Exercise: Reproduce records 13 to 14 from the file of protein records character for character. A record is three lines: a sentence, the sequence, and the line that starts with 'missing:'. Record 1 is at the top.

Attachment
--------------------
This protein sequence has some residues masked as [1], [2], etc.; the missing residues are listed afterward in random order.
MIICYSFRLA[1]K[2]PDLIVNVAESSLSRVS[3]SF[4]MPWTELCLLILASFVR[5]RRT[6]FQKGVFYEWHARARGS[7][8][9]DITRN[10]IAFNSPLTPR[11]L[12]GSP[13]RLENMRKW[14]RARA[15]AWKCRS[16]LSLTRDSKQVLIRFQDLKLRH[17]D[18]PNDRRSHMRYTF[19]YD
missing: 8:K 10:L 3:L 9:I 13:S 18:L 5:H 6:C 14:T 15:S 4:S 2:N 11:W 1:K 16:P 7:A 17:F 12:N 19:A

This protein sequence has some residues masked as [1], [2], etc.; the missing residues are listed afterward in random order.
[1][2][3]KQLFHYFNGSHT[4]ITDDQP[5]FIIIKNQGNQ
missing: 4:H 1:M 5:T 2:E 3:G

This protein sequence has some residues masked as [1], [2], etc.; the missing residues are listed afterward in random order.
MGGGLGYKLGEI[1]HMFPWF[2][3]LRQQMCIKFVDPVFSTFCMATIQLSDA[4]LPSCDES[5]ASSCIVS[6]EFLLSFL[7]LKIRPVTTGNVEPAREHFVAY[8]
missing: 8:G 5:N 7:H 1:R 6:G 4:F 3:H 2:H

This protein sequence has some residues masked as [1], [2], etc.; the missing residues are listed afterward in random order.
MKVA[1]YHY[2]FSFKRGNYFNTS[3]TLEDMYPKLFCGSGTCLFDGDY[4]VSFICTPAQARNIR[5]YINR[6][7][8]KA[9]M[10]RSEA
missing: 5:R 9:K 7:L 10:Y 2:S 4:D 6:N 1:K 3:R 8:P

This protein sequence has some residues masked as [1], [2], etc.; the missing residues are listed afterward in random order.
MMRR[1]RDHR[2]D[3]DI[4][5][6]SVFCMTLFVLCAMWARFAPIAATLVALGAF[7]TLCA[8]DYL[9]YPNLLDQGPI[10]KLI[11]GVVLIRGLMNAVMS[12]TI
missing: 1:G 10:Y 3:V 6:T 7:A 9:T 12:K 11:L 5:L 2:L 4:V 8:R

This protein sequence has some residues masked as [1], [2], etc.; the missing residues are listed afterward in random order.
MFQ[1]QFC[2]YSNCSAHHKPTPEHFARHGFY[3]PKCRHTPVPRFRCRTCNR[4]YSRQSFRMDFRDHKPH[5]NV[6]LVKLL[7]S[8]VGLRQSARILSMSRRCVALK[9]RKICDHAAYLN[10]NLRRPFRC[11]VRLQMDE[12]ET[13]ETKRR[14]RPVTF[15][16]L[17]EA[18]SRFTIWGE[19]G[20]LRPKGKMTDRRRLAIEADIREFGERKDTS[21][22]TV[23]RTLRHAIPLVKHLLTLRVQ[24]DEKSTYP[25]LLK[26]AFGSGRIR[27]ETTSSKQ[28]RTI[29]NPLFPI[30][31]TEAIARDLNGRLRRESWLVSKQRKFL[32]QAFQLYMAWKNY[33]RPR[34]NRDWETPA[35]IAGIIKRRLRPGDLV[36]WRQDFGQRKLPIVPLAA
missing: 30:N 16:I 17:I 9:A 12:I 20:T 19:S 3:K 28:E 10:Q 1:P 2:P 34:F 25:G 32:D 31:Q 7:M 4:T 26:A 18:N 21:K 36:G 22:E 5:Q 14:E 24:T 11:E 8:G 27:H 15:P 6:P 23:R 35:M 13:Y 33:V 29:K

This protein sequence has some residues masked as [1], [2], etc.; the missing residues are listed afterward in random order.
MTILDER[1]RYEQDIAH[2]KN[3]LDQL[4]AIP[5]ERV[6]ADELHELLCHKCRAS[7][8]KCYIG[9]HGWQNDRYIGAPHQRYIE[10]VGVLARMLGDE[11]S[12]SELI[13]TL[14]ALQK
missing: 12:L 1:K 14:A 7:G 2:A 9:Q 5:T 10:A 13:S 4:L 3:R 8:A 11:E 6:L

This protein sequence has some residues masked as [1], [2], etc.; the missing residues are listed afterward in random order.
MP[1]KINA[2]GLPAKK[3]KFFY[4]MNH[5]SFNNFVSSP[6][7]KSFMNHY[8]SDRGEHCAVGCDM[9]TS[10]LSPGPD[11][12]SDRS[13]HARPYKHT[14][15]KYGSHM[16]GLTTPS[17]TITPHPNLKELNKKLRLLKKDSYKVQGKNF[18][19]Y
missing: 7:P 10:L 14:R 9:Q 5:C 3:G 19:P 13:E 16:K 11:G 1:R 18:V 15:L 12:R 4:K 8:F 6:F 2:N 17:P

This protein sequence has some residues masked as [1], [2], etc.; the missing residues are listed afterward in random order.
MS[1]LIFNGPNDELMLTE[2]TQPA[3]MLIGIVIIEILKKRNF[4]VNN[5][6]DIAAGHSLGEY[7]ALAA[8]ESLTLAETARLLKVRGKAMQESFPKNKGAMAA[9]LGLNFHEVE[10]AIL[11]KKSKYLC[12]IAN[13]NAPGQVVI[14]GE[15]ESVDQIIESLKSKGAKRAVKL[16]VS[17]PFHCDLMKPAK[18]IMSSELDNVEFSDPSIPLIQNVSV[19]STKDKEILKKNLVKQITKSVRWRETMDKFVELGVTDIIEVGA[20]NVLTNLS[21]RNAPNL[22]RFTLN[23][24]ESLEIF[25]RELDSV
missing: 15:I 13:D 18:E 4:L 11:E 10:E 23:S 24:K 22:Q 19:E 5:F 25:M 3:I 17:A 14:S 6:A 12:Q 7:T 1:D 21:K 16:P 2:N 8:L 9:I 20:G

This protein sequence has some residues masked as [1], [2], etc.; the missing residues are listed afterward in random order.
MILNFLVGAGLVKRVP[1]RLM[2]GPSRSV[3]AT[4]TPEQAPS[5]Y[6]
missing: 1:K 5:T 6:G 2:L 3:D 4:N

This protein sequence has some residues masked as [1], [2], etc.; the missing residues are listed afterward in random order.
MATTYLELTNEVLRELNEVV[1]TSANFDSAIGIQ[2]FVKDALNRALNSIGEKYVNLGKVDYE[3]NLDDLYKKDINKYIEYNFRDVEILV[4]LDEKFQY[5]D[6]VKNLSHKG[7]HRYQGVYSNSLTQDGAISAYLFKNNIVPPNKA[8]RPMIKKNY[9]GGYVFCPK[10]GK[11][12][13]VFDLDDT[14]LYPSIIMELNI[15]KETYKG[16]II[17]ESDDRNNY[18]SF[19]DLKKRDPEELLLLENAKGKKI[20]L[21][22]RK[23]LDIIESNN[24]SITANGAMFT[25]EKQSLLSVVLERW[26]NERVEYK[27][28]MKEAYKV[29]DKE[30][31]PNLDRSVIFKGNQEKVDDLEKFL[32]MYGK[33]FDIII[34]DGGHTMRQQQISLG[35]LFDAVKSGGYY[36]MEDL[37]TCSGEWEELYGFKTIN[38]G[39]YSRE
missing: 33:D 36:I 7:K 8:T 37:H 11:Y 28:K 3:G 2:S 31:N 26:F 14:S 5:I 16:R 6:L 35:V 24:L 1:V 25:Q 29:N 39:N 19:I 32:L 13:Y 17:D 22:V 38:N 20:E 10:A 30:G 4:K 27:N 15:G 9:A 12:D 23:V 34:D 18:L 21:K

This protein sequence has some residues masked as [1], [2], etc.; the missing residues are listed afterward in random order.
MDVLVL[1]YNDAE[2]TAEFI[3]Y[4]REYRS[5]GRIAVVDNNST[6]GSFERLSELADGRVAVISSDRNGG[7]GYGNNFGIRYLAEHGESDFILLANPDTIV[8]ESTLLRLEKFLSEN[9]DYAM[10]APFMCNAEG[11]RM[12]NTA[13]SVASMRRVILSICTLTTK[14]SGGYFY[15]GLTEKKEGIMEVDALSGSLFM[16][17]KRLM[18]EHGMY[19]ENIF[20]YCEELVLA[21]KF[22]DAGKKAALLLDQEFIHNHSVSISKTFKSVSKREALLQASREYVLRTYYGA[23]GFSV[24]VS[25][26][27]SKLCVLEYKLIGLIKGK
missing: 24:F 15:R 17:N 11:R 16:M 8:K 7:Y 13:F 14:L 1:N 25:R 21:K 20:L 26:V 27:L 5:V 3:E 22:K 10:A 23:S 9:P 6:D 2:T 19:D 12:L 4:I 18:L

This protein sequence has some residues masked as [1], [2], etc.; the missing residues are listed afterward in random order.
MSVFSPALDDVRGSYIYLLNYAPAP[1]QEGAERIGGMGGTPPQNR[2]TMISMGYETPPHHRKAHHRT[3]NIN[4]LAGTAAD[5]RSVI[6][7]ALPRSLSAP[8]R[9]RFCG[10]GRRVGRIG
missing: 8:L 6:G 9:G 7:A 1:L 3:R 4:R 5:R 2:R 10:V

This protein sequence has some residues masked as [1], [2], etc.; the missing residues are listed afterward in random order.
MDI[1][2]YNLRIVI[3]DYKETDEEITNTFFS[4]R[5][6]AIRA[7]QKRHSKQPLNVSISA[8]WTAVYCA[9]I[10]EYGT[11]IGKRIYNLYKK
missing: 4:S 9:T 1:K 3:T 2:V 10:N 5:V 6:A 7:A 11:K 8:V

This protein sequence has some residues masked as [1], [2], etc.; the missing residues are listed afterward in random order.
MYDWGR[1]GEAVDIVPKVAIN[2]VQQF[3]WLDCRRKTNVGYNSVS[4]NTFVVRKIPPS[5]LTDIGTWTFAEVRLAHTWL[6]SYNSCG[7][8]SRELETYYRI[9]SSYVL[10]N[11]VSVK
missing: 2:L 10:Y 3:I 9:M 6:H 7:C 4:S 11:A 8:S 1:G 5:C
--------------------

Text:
This protein sequence has some residues masked as [1], [2], etc.; the missing residues are listed afterward in random order.
MSVFSPALDDVRGSYIYLLNYAPAP[1]QEGAERIGGMGGTPPQNR[2]TMISMGYETPPHHRKAHHRT[3]NIN[4]LAGTAAD[5]RSVI[6][7]ALPRSLSAP[8]R[9]RFCG[10]GRRVGRIG
missing: 8:L 6:G 9:G 7:A 1:L 3:R 4:R 5:R 2:R 10:V

This protein sequence has some residues masked as [1], [2], etc.; the missing residues are listed afterward in random order.
MDI[1][2]YNLRIVI[3]DYKETDEEITNTFFS[4]R[5][6]AIRA[7]QKRHSKQPLNVSISA[8]WTAVYCA[9]I[10]EYGT[11]IGKRIYNLYKK
missing: 4:S 9:T 1:K 3:T 2:V 10:N 5:V 6:A 7:A 11:K 8:V